Thursday, August 19, 2010

7 Questions For: Author Marcus Sakey

Today, as promised, we have prominent thriller writer Marcus Sakey here to face the 7 Questions. Marcus Sakey is the author of The Blade Itself: A Novel, Good People, At the City's Edge, and The Amateurs. Because no one can put it better than him, here is his official bio in his own words:

I was born in Flint, Michigan. Loving parents still together, forty-plus and counting. My brother Matt is a respected video game columnist and owner of the website Tap Repeatedly.

I attended the University of Michigan, two majors, both promptly ignored. Collected single terms at grad schools in several states. Ten years in advertising and marketing gave me the perfect experience to write about thieves and killers.

To research my books, I've shadowed homicide detectives, toured the morgue, gone shooting with Special Forces soldiers, ridden with gang cops, and learned to pick a deadbolt. My first novel, THE BLADE ITSELF, was featured on CBS Sunday Morning and NPR, and chosen both a New York Times Editor's Pick and one of Esquire Magazine's "Top 5 Reads of 2007." Ben Affleck's production company has bought film rights for Miramax. The Chicago Tribune called my second novel, AT THE CITY'S EDGE, "nothing short of brilliant." My third, GOOD PEOPLE, came out to wide critical acclaim, with movie rights selling to Tobey Maguire.

My wife g.g. and I live in Chicago.

I love traveling, especially if there's a chance of hurting myself. I'm a wicked good cook. I never miss the Golden Gloves. I like bourbon neat, food so spicy the guy sitting next to me catches fire, and the occasional cigar. I've watched Firefly more times than I'm comfortable admitting.

It is true, Marcus Sakey is not a middle grade writer. But he's a fantastic novelist for adults and we're lucky to have him with us today. If you'd like to read about my experience meeting Marcus Sakey (why wouldn't you?), click here. Otherwise, it's time for Marcus Sakey to face the 7 Questions:

Question Seven: What are your top three favorite books?

CLOUD ATLAS, by David Mitchell. INFINITE JEST, by David Foster Wallace. Those are my easy top two.

Picking a third, though….yikes. How about a heap of authors share the third place position? It will be like Honorable Mentions in the Science Fair. Elmore Leonard, Dennis Lehane, Kurt Vonnegut, Michael Cunningham, Tom Stoppard, James Ellroy, Tim O'Brien, Joss Whedon, Philip Roth, George Pelecanos, Aaron Sorkin, T. Jefferson Parker, Jeannette Wintersen, Kent Anderson, Richard K. Morgan, Chuck Palahniuk, Arthur Phillips, Tom Perrotta, Ian McEwan, Cormac McCarthy, George Saunders, Pete Dexter, William Golding, Thomas Pynchon, Jim Harrison, Richard Price, George R.R. Martin, Laura Lippman, Michael Chabon, Jerzy Kosinski, James Crumley, William Gibson...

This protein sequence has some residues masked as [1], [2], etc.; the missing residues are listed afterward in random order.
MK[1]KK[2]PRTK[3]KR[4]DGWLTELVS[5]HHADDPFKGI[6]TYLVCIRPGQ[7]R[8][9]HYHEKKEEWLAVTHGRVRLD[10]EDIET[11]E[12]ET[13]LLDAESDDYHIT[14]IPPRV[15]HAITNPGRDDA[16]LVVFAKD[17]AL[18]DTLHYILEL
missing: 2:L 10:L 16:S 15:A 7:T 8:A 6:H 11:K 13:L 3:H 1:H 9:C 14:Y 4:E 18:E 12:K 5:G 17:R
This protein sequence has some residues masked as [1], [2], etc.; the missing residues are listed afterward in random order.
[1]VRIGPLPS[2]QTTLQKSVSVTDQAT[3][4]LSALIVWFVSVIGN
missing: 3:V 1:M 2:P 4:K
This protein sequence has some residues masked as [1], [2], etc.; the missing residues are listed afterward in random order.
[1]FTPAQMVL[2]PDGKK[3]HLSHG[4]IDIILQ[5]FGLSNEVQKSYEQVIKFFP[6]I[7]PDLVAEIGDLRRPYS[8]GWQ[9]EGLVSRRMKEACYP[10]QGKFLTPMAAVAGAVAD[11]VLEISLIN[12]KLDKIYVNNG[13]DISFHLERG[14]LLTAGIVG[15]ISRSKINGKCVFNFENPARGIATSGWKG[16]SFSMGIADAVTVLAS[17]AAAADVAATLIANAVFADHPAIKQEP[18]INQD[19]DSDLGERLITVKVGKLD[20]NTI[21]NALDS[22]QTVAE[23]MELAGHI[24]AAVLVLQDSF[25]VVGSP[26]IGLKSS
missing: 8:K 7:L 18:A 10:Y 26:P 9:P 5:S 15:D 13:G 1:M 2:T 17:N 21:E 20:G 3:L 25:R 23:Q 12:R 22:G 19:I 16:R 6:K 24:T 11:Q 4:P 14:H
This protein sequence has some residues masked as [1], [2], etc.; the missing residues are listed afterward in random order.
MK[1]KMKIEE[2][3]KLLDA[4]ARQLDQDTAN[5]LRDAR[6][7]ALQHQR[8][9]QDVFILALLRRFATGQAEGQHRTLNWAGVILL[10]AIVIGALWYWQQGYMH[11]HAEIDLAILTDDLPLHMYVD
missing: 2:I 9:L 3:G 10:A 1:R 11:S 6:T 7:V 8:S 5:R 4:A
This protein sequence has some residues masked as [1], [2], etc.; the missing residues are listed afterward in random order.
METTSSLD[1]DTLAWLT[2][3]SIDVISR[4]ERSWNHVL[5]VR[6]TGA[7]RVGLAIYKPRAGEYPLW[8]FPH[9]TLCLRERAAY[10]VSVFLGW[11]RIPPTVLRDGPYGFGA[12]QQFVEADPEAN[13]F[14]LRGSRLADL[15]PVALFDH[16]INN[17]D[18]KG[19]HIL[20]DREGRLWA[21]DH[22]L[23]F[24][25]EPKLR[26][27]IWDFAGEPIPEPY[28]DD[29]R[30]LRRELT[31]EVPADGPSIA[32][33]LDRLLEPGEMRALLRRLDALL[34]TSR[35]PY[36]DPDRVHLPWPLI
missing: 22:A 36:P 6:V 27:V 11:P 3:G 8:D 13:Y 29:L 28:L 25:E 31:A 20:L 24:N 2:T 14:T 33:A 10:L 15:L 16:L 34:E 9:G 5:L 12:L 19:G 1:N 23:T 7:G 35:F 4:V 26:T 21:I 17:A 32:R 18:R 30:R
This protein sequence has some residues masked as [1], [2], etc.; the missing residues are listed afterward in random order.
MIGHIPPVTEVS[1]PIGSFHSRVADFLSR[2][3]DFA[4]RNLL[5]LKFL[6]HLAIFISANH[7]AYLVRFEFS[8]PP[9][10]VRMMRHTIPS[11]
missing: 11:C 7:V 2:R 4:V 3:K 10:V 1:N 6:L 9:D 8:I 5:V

Question Six: How much time do you spend each week writing? Reading?

I write in the afternoon for around four hours, five days a week. The time is divided between staring at the screen, hating myself, and putting words on paper.

I read an hour or two most days, more if I’m between projects or really caught up in something.

Question Five: What was the path that led you to publication?

I’d always wanted to be a writer. But after college I went on to work in television and advertising for about ten years. Good jobs and I learned a lot, but I was burning out, and one night I told my wife I was thinking of quitting my job to take a stab at writing a novel. We talked about it for hours, and decided that now was the time.

The next morning, before I could get a word out, I got laid off. It was kind of a karmic kick in the behind.

Question Four: Do you believe writers are born, taught or both? Which was true for you?

You can teach technique and style. You can build up the muscles of voice. You can collect a tool kit of tips and tricks and methods.

But ultimately, you learn to write by reading, and doing it for decades. You cannot write if you have not been a lifelong reader. It just won’t work.

Question Three: What is your favorite thing about writing? What is your least favorite thing?

I get to sit around in my underwear and tell lies for a living. That’s pretty cool.

I also love the research, riding around with cops and touring the morgue and learning to fire automatic weapons.

And there’s no feeling like getting an email from someone who loved your book, who said it kept them up all night. That’s really something.

My least favorite parts are the days and weeks when it’s not working. When you don’t know what you want to say, or how to say it, and worse, when you start to doubt the importance of saying it at all. Those are tough times. But they come with the gig, so you just put your head down and get through, one word at a time.

Question Two: What one bit of wisdom would you impart to an aspiring writer? (feel free to include as many other bits of wisdom as you like)

Butt in chair, fingers on keyboard. That’s how a book gets written. All the classes, all the textbooks, all the planning in the world won’t result in a book.

Question One: If you could have lunch with any writer, living or dead, who would it be? Why?

Kurt Vonnegut. He was a brilliant writer and a unique thinker, and he influenced a generation of Americans. Plus I bet he told good jokes.


  1. The author seems pretty interesting. I'll have to pick up his latest work once my Kindle arrives :)


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